Reading Notes (Whores, Virgins, Epileptics, Psychotics)

I’ve had a run of great reading lately, and thought I’d share. As is usual for all my commute books, all of these are notable for their ability to keep a very sleepy Michelle awake on the way to work and all but the graphic novel come in handbag-friendly sizes.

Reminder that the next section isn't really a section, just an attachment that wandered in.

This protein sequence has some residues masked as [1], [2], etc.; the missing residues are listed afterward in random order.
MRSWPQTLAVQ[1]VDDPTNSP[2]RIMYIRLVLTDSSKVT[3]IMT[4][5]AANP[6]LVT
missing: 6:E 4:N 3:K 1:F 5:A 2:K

Memories Of My Melancholy Whores (Gabriel Garcia Marquez): I’ve read 100 Years Of Solitude and Love In The Time Of Cholera twice each, and with each reread I was amused to find that I’d remembered so little of the plot that it was almost like reading a whole new book. This isn’t a diss, it’s more that his books are so dense with atmosphere and observation that I find myself just living from moment to moment, thoroughly immersed, until I reach the end and wake up from a beautiful, fragrant dream which then fades away as quickly as dreams always do. I think this is the reason some people find it difficult to get through his books, because sometimes you’re just not in the right mental mood for that sort of commitment. Anyway, Whores has a lot of what is wonderful about his writing within a much shorter and more accessible package (assuming you don’t find stories about a 90 year old man engaging a 14 year old prostitute to be inherently inaccessible, that is) so I recommend it to Garcia Marquez fans and newbies alike.